“We’re girls, we know it, we’re happy and we show it! GIRLS ON THE RUN IS SO MUCH FUN!”
I throw my hand up in the air to conclude the team’s exuberant pre-race cheer, beaming at the circle of nervous 4th grade girls in their hazard orange racing t-shirts. After months of hard work, the launch of the culminating Girls on the Run Twin Cities 5k race in Minneapolis was mere moments away. When the starting gun went off, we lunged forward as a team, falling into an even pace amongst the sound of each other’s footsteps.
Girls on the Run (GOTR), an official partner of Girl Up, is a nonprofit organization that uses running as a tool to empower girls and spark conversations on topics ranging from healthy eating to body image to bullying. GOTR has chapters across the nation, most of which are connected with elementary or middle schools and led by community volunteers.
I knew volunteering with GOTR would be a great way for me to extend my work with Girl Up by continuing to create community partnerships and help girls on a personal level. As a Junior Coach for a GOTR chapter in Minnesota, I have seen firsthand how running can be used as a tool of empowerment for girls. Not only does it teach skills such as work ethic, goal-setting, dedication, and healthy living, but in my opinion there is no better way to build a cohesive community than pushing oneself to the point of near exhaustion, together.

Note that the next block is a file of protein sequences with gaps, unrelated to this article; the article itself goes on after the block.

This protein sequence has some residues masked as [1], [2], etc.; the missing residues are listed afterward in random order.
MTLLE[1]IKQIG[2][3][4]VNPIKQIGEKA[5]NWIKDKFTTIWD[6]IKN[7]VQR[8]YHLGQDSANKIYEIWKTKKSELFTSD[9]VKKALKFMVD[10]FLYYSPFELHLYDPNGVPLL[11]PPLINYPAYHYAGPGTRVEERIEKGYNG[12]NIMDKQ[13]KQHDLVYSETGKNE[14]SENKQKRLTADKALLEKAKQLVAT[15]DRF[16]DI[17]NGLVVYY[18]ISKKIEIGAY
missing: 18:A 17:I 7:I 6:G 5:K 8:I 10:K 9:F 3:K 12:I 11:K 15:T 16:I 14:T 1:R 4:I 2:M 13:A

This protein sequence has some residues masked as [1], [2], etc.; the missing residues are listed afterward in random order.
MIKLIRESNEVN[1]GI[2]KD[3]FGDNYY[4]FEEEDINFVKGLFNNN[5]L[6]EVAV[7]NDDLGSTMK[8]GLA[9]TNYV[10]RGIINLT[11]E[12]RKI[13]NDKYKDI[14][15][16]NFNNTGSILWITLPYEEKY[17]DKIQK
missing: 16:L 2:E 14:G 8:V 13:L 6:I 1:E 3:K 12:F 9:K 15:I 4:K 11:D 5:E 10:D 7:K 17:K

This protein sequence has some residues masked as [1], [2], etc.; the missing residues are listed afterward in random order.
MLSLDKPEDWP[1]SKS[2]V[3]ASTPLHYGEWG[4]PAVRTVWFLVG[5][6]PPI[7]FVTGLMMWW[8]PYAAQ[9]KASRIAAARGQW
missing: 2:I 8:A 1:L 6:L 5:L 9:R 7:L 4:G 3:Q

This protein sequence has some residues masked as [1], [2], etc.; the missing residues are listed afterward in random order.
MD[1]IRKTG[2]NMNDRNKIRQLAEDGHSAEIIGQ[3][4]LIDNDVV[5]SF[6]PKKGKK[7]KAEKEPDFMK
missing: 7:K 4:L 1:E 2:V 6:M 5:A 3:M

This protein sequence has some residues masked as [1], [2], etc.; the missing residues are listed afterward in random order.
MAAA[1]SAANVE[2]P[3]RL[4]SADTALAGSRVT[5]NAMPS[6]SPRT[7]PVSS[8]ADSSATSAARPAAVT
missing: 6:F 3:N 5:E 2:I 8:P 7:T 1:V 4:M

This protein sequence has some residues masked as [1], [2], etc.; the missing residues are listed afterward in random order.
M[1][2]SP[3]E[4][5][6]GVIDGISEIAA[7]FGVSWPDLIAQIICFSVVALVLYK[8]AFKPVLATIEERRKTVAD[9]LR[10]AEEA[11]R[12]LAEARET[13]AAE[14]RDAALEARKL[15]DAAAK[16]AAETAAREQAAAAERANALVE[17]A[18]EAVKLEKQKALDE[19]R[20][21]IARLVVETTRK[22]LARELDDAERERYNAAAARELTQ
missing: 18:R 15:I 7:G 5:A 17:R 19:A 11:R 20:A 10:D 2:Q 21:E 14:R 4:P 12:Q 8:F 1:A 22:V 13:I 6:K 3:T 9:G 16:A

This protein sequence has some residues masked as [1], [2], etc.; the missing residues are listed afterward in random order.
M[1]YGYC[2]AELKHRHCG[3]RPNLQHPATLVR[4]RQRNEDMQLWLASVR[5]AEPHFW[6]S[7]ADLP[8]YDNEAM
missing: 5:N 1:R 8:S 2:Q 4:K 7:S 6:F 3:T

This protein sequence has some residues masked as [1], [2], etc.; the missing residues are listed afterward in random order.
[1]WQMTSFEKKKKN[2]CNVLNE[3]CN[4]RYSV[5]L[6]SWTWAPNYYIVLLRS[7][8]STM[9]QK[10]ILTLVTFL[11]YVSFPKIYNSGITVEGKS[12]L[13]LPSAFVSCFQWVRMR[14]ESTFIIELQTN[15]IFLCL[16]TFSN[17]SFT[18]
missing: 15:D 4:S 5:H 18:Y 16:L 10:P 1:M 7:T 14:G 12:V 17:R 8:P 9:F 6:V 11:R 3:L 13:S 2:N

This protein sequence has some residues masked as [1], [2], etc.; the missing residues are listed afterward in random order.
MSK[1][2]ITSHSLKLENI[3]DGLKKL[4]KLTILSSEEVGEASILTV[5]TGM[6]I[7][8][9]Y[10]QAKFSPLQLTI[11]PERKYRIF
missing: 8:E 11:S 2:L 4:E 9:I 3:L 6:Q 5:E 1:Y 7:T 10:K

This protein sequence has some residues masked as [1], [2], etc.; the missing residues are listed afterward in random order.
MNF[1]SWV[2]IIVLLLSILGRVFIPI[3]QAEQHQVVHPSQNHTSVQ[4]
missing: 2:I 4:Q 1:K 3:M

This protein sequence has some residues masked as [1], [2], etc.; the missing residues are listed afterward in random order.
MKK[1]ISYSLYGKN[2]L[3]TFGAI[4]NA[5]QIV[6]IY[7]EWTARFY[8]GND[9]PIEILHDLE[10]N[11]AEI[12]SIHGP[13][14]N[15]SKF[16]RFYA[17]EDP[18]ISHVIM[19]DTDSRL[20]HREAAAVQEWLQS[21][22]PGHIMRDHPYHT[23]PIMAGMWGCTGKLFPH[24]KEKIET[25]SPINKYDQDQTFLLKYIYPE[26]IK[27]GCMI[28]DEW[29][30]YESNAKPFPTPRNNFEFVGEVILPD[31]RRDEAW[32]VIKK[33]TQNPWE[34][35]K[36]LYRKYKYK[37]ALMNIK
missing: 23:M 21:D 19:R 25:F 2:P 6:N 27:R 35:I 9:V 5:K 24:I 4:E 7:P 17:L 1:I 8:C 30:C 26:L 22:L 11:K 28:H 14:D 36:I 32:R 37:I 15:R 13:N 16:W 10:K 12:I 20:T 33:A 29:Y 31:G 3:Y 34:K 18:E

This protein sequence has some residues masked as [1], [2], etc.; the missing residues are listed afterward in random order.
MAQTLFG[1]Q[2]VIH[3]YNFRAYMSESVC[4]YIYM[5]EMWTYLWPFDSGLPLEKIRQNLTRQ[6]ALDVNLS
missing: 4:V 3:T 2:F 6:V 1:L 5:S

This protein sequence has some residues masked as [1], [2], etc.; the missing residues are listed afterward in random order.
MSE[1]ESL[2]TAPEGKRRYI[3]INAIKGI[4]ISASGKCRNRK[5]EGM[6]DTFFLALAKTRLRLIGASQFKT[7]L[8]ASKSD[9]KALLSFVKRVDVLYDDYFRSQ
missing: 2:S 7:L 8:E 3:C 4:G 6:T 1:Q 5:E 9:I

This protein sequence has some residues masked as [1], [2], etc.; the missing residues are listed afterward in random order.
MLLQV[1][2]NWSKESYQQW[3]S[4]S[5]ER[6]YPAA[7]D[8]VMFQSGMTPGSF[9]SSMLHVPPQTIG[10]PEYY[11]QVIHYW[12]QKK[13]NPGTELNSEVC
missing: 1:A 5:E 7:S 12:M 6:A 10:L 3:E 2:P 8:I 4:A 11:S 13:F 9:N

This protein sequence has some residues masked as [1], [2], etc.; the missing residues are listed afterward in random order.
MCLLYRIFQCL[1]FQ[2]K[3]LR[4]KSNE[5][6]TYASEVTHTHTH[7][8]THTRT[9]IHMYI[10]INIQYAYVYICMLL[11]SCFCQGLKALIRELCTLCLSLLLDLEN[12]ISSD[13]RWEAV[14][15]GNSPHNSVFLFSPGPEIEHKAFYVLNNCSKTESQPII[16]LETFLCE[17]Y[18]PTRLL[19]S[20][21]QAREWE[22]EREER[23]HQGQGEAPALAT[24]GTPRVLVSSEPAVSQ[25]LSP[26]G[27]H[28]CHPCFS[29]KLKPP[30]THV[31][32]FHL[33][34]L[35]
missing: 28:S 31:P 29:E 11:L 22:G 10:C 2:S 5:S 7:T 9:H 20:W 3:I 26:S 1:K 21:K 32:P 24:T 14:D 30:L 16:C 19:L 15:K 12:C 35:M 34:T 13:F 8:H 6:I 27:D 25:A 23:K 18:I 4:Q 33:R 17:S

I was on the home stretch of the 5k race when a girl up ahead stopped running altogether. Her stomach hurt and she didn’t think she could go on. One by one the rest of the team came sprinting up from behind and we all gathered around the struggling girl offering her words of encouragement. After a few minutes, we grabbed each other’s hands and continued down the path together, finally crossing the finish line with a triumphant fist pump and hugs all around.
As a Girl Up Teen Advisor, I am continually inspired by these types of connections that I get to witness on a regular basis – whether it is helping girls come together to finish a 5k in my community, collaborating with Girl Up clubs across the nation for advice on fundraising, or hearing the story of friends in Ethiopia who pass around a solar lamp every evening to take turns finishing their homework assignments.
Because truly, “Alone we are strong, but together we are stronger.”